What have you learned about WW2 recently?

Discussion in 'General' started by dbf, Oct 22, 2010.

  1. hucks216

    hucks216 Member

    Thanks for that. I am currently reading All The Kings Men so I have bookmarked the above and will read that after the book.
     
  2. A-58

    A-58 Not so senior Member

    I read in the paper today (Today In History) that on this day, May 9, 1945 US officials announced that the midnight entertainment curfew was to be lifted immediately. That also meant that the lights along the Atlantic seaboard could be turned back on for for the first time since blackouts were imposed in early 1942. U-boats had easy pickins’ (the second Happy Time) early on when coastal shipping was illuminated against the city lights.

    Most night clubs here in Baton Rouge and southern Louisiana, especially in New Orleans largely ignored the curfew. Authorities looked the other way after tax officials reported surprisingly high taxes being collected from these errant businesses. Business is business, and more taxes collected contributed to making “Hitler Littler” and whatever they said about Mussolini and Tojo you know. I’m sure a little extra “protection” was paid to local big shots as well, which always happens when lots of extra monies come into play.
     
    Last edited: May 14, 2019
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  3. canuck

    canuck Token Colonial Patron

    20 June, 1942—a Japanese submarine shelled the Estevan Point lighthouse on the west coast of Vancouver Island

    The only enemy artillery attack on Canadian soil during the Second World War came on the West Coast on 20 June, 1942. A Japanese submarine surfaced off Vancouver Island, British Columbia, and used its deck gun to fire on the Estevan Point lighthouse and wireless station for approximately 40 minutes. The attack did not result in any significant damage.

    Canadian naval officers examining a shell recovered from the site of the attack.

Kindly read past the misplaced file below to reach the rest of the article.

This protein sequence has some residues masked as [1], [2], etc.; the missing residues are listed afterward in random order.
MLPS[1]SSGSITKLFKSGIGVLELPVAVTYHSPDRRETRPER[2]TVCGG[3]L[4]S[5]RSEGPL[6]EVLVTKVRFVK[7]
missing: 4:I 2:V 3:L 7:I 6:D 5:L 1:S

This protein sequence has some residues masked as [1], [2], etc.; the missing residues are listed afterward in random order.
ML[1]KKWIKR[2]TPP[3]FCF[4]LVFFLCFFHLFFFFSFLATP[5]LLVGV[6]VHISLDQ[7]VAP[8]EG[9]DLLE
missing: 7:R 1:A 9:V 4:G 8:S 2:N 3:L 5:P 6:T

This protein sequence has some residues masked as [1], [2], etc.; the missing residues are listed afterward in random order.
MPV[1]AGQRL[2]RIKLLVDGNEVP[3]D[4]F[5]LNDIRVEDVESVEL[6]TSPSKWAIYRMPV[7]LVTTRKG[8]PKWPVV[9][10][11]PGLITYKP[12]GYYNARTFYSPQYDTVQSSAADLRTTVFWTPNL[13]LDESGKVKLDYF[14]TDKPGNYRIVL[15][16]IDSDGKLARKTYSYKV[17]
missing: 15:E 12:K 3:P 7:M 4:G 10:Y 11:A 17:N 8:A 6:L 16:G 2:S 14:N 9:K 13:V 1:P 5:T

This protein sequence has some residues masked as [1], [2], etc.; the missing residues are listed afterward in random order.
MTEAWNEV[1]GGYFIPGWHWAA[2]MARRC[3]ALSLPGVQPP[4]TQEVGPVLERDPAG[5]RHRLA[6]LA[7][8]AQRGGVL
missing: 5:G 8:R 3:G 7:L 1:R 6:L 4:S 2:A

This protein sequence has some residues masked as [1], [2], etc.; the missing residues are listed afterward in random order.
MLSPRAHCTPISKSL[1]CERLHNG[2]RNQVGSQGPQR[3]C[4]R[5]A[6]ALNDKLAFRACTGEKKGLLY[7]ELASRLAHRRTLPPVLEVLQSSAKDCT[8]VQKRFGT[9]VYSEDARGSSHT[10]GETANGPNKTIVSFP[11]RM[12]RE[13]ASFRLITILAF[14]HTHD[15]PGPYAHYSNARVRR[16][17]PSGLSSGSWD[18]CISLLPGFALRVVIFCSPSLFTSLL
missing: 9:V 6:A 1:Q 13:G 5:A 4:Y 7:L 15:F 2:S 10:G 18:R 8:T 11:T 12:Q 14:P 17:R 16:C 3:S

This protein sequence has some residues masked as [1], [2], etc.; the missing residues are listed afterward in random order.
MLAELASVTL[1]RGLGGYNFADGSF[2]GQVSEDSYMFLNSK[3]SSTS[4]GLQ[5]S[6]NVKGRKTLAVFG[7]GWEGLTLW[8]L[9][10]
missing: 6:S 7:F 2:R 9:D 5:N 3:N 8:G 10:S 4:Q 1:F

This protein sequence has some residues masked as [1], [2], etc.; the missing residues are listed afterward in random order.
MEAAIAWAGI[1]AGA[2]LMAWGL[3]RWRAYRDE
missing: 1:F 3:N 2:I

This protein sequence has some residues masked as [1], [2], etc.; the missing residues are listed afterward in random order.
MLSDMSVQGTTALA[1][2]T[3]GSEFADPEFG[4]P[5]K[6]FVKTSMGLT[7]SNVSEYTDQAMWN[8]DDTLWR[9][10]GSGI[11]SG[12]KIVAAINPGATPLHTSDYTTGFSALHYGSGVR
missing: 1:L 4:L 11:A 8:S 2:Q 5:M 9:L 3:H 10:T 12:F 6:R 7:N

shell.jpg
    Photo: Library and Archives Canada
     
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  4. Uncle Target

    Uncle Target Taking a break not sure when I will be back

    It was more complicated than I thought when I played with Britains toy soldiers and Dinky Toy vehicles all those years ago.
    Despite what publishers say there are still youngsters with an interest in it if they are given the opportunity.
    Just because we are interested in the War does not mean we are promoting violence.
    Their grandchildren want to know what they did even if their parents didn't.
    Many of those who served just wanted to forget. Hopefully we can respect that too.
     
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  5. TTH

    TTH Senior Member

    I learned that the much-criticized Operation VARSITY, costly though it was, was a necessary, successful, and very valuable part of 21 Army Group's assault across the Rhine. This from a good new book about the 17th Airborne in VARSITY, Four Hours of Fury by James Fenelon.
     
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  6. TTH

    TTH Senior Member

    What was the death rate?
     
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  7. Chris C

    Chris C Canadian researcher

    "I'll talk! I vill talk!"
     
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  8. Urrah

    Urrah Member

    During Operation Bagration, the Red Army destroyed 25 German divisions in 12 days, at one point.
     
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  9. A-58

    A-58 Not so senior Member

    Ulithi Atoll, in the western Pacific was the busiest port in the world for about 7 months in 1945. The USN occupied the atoll and constructed a huge naval support activity with immense capabilities. I knew that the US had a large naval base there, but I had no idea of it's capabilities until just now.

    Borrowed from wiki:

    Early in the Second World War, the Japanese had established a radio and weather station on Ulithi and had occasionally used the lagoon as an anchorage, but had abandoned it by 1944. As the operations of the United States Navy moved west across the Pacific, the Navy required a more forward base for its operations.

    Ulithi was perfectly positioned to act as a staging area for the US Navy's western Pacific operations.The anchorage was large and well situated, but there were no port facilities to repair ships or re-supply the fleet.
    U.S. naval forces including carriers in the distance at anchor in Ulithi, March 1945
    On 23 September 1944, a regiment of the United States Army's 81st Division landed unopposed, followed a few days later by a battalion of Seabees.The survey shipUSS Sumner examined the lagoon and reported it capable of holding 700 vessels—a capacity greater than either Majuro or Pearl Harbor.